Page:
But it's probably a good idea to have your DNS managable by the local IT support. Three timezones is best handled with 3 DNS domains (AfEurope, Americas, Asiapac).

People tend to realise which resources they are commonly connecting to. And mostly that should be scripted. Anyone else is going to be careful what they type.

Job's done.

My test domains on the other hand are a much funner place. Bundys, Flintstones, Simpsons and Family Guy are good targets. Keep the group membership based on family and you do have an easy to remember scheme. Bit characters are always good for testing unauthorised access.

Re:An example (0)

Anonymous Coward | more than 5 years ago | (#24077573)

sjcmarkfilep01

Which would denote san jose office, marketing, fileserver, production, 01.

You do realize DNS is hierarchical, right?

fileserver01.servers.production.marketing.sjc.somecompany.com

I realize it's not the most keyboard friendly but feel free to abbreviate/switch/alternate as necessary.
Most users will only be using local resources anyway and will know servers as "fileserver01".
Organized enough and you can let people name servers however they want as long as it's in the right spot in DNS.
foobar-production.mkt.sjc.somecompany.com works too.

You can follow the same theme with IP addresses:

10.A.B.C

A = location
B = function
c = host

We code names by location and function. (1)

Richard Steiner (1585) | more than 5 years ago | (#24077159)

Something along the lines of XXyyy01, XXyyy02, where XX is a two-character code for the computer center in which the box physically resides, yyy is the basic function of the box, and 01, 02 are numbers to describe each unique server in each location/category. Zones on Solaris servers are indicated with -Zn where n is the zone number.

Re:We code names by location and function. (2, Insightful)

sohp (22984) | more than 5 years ago | (#24077241)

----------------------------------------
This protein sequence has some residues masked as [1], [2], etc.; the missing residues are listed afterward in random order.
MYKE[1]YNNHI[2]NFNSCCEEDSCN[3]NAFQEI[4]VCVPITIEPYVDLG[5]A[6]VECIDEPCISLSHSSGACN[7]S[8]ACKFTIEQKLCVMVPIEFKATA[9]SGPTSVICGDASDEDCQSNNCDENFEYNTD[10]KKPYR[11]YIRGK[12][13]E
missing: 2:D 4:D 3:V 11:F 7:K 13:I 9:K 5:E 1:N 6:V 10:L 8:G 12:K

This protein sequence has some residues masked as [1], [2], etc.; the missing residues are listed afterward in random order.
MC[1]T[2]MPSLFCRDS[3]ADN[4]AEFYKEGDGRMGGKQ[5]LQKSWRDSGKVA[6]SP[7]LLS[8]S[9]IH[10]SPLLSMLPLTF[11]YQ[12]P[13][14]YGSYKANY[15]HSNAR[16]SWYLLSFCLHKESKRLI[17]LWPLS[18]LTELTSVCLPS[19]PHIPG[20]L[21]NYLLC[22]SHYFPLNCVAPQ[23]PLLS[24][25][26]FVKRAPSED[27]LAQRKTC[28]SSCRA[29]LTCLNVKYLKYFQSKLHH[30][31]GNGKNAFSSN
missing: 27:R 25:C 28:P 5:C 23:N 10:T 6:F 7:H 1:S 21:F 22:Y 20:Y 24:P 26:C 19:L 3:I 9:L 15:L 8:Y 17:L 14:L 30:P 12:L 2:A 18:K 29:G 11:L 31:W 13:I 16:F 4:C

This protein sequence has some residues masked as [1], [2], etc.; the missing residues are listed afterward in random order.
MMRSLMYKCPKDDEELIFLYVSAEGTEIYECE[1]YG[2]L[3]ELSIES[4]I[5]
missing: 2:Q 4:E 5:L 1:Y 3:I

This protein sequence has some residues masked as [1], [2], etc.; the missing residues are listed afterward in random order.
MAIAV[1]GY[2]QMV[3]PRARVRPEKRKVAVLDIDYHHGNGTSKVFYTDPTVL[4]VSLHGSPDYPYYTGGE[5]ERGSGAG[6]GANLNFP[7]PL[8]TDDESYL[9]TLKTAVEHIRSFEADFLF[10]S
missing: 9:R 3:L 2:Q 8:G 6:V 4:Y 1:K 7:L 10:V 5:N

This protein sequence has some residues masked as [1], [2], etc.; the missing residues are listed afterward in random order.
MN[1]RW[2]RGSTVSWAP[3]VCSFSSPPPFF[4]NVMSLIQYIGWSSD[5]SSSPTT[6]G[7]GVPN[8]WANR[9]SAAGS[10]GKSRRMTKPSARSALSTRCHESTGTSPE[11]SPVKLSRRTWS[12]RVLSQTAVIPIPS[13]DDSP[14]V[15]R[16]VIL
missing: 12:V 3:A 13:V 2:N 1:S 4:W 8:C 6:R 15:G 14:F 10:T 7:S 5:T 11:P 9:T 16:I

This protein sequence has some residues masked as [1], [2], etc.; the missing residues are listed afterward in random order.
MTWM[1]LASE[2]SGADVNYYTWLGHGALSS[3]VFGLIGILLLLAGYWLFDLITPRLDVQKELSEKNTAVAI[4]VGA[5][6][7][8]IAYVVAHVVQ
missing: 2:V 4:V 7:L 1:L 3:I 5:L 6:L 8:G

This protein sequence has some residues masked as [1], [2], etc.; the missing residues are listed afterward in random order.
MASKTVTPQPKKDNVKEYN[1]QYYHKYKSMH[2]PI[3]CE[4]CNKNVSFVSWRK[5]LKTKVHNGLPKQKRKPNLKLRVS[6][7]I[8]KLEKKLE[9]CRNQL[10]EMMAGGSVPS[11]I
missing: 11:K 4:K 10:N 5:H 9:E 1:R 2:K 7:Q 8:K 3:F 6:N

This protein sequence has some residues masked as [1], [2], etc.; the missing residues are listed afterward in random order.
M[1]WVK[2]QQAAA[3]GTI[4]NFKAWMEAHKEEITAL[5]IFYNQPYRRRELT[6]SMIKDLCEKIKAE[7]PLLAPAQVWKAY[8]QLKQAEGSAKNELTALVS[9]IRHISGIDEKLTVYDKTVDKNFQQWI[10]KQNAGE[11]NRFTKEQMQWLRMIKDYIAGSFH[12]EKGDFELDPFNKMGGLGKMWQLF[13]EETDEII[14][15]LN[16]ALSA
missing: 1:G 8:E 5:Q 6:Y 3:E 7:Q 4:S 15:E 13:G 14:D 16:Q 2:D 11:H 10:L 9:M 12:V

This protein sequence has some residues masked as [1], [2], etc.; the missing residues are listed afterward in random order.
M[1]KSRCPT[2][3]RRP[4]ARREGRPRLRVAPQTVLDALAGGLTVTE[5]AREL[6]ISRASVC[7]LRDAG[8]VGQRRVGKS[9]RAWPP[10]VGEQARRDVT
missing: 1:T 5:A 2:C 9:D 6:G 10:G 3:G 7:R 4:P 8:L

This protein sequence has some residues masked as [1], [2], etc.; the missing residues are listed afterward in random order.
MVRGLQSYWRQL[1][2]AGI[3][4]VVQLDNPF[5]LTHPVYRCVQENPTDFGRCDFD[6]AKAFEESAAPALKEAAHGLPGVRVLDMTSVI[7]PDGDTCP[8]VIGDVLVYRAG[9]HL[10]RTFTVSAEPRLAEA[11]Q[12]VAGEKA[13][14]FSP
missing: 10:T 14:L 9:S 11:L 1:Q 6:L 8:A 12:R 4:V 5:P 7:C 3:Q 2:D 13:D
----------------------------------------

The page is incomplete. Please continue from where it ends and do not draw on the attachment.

TOO SHORT

Why only 2-character codes? Host names can be long.

Here's what happens when you go with that kind of naming scheme.

LOCIPDD1
LOCIPDQ1
LOCIPDP1
LOCIPDP2
LOCDDQD1
LOCDDAP1
LOCAPCP1
LOCAPDP1

It goes on and on. Now try saying PDD and PDP over the phone and see how well that works.

Re:We code names by location and function. (0)

Anonymous Coward | more than 5 years ago | (#24077329)

Pappa, Delta, Delta and Pappa, Delta, Pappa... Gee, works for me;)

Several schemes (5, Interesting)

silanea (1241518) | more than 5 years ago | (#24077171)

We (somewhere between small and medium, branches in Germany, Austria and the US) use two naming schemes:

The primary scheme is [serverclass+#].[branch].domain.com This is what we, the tech staff, use for establishing connections for live systems and what we communicate to our users.
Examples would be mail1.berlin.domain.com, internalweb3.munich.domain.com etc. These names are more logical than physical, ie. one machine that offers several services via one IP is reachable under several names. This allows us to flexibly assign machines to certain roles.

The second naming scheme is what we use to identify the physical (resp. virtual) machines, versus the logical services. And it's simply Shakespeare characters. In my branch we went through the Tempest, the others started off with King Lear, Othello and another one whose name escapes me. We use those names only for reference and for management operations (SSH'ing, file transfers, whole-disk backups, virtual machine management), so our users never get to see those.

Interesting... (1)

Jesus_666 (702802) | more than 5 years ago | (#24077611)